I would say probably about two and a half years. And it was a really slow process. It wasn't just like a, oh man, I got this $10,000 gig. And like someone saw me like, no, like I wish, but it was a lot of, it was a lot of me just doing what I normally like to do. Like I wasn't really trying to, I didn't go out on my way to be like, oh, this is what's making money. I need to take photos of this. That never happened at all. It was, it was, oh, you know, oh, you take portraits, you know what your session costs, you know, at the time it was like, oh, I'm targeting 50 bucks.


2 (14m 27s):

And they're like, oh, great, perfect. And I was like, wait, you want to pay you to take photos of you? Like that? Like whole, like when that bomb went off in my head, I was like, wait a minute. I like doing this. And people will pay me to do it. I'm like, okay. And that's like, when the gears really started like turning and be like, okay, now I can, I think I'm taking photos good enough to where people are buying prints. And they were, and I had the mindset of, well, if people were buying my prints and I started just like going to like hotels in St. Louis and be like, Hey, you guys have shitty photos in your lobby. How about you support somebody local in and put some real artwork in here?


2 (15m 9s):

You know, some real photos that aren't like, you know, stock imagery. And that worked a couple of times. And then like, that's really what kind of led me to doing the book. I was like, man, like this would be like almost a great hard copy portfolio in a way. Like, that's really where the book idea came from. And then I just kept moving forward from that. And now, like I take photos in a nightclub and that like is a salary job. Like that pays my bills and I still get to dig around and do everything I want during the day. And I get to travel and it just worked out really, really well. Wow. So it's like, and that was never the mindset. I was just like, man, like I just really, really liked doing it.


2 (15m 50s):

And I put so much time and effort into it. I mean, I like to eat, sleep and breath taking photos. That's an amazing, I love it out. And I think it shows off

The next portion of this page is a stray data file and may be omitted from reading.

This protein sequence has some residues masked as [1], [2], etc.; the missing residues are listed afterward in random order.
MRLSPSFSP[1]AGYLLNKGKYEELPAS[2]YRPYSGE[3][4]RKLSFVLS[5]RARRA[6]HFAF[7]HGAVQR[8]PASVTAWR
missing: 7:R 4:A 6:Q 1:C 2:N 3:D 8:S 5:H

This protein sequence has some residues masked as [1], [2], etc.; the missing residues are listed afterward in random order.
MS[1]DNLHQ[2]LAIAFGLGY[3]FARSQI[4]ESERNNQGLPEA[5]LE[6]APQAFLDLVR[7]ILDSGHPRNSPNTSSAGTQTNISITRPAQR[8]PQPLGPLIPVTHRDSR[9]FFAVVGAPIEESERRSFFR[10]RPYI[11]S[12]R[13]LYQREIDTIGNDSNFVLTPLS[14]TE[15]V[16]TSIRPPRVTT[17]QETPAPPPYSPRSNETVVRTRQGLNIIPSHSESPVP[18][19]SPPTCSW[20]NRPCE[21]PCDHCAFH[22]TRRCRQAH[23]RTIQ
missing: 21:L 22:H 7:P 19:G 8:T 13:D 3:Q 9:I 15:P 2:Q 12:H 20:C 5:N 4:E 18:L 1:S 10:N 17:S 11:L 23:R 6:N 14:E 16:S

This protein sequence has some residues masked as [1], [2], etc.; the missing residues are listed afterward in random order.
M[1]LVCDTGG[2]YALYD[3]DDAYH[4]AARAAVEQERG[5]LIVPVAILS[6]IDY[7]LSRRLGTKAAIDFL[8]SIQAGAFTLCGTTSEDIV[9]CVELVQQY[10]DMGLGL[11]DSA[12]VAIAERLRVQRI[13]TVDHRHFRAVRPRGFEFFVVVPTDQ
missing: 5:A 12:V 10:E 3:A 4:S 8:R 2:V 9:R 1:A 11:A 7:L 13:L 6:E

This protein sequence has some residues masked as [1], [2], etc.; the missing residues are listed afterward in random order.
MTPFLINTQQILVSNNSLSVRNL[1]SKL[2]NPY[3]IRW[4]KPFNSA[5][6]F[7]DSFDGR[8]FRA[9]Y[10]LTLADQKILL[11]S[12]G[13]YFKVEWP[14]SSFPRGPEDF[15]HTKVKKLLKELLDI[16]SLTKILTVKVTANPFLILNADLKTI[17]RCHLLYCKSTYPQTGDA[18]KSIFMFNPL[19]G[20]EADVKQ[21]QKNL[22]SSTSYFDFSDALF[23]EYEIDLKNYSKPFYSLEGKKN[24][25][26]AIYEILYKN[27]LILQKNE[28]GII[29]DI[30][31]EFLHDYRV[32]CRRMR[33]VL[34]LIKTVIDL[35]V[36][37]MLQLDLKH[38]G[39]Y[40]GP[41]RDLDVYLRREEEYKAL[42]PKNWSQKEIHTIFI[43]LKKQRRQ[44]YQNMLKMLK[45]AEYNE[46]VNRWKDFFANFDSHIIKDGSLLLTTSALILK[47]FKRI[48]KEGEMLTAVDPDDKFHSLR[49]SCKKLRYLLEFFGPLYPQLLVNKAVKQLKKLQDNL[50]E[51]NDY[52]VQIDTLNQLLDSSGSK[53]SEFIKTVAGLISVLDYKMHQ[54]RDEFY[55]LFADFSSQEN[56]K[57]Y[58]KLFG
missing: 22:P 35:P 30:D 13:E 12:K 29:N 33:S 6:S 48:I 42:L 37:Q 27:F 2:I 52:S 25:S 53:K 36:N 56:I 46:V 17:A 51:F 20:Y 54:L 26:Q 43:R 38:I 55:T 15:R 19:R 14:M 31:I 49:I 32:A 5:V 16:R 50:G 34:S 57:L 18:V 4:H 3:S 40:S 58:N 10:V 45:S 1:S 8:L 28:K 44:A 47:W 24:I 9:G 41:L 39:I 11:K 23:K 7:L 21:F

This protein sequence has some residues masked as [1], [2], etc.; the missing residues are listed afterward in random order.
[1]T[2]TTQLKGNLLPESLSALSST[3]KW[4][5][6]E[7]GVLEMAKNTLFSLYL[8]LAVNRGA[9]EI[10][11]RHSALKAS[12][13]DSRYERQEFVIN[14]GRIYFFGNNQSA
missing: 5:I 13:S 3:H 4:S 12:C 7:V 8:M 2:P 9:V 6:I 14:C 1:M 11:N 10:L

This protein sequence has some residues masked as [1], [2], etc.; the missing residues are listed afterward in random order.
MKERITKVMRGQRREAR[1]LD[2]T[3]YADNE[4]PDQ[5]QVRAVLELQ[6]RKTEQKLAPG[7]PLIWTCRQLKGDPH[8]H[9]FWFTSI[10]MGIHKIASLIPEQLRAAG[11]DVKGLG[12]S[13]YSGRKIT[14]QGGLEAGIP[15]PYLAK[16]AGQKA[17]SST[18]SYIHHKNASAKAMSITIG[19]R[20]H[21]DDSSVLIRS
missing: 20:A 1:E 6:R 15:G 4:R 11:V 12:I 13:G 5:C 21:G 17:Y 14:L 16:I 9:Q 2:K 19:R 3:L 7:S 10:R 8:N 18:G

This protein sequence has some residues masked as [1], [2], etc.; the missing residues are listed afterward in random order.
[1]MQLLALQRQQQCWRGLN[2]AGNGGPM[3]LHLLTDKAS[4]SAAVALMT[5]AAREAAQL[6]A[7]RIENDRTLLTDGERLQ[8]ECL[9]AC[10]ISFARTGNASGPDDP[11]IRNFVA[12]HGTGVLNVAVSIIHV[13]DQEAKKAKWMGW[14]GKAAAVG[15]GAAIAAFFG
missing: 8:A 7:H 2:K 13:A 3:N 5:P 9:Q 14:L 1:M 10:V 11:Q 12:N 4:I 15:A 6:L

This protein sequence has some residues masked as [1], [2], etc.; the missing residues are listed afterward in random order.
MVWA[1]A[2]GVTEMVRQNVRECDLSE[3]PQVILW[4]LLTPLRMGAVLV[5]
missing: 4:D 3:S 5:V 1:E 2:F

0 (15m 59s):

Yeah, 100%. I mean, your stuff is clearly, I mean, I reached out to you for a reason. I've been following you on Instagram for quite a while, and I love seeing your work and the places you get to explore. How are you finding these places that you've you find? I mean, you, you do cranes, you do rooftops, there's this like really cool clock image that you did that was featured in St. Louis mag. How are you finding these occasions? Is it word of mouth? Are you just doing the footwork yourself?


2 (16m 28s):

I don't, I don't really shoot with a lot of people. I know some people will shoot with like a group of people or like a core, you know, three or four people I shoot alone. And it wasn't always that way, but I think that's really what kind of led to me just going around and like driving around and just testing the waters in a sense I've been into active places, plenty of times thinking they were abandoned. That's just because everything looks like shit in St. Louis. So I, you know, it's, it's all trial and error. It's a numbers game. Even with the rooftops. I've, I've tried to go back to a rooftop 12 times and then finally got it the one time, you know, it's like, it's all luck.


2 (17m 11s):

If you, if you're the type of person that can go out and plan and do something, then hats off to you because I do not do anything like that. It's a, it's just a pure impulse thing. Like I don't Google map things. I don't sit for hours and hours in research. I just purposely try to go get lost and see what I find like all the time.


0 (17m 33s):

That's so sick. So I know you mostly do St. Louis. What other places have you been that you enjoyed capturing?


2 (17m 42s):

I really, really enjoyed Philly. Philly was one of my very first photography trips. Very first time we ever being on a plane very first time. You ever traveling alone? I mean, like, it was like really, really me stepping out of my comfort zone. And I met up with my friend at the time when she was there. I don't know if she still lives there anymore, but Jen brown, she was an urban Explorer. And like, we just met through Instagram and it was pretty much just a random, Hey, you know, you should come up here and shoot, like, there's plenty of dope stuff up here. Like, I'll show you around. And I was just, I dunno, impulsive. He was like, yeah, that's a great idea. And I'd never done that before.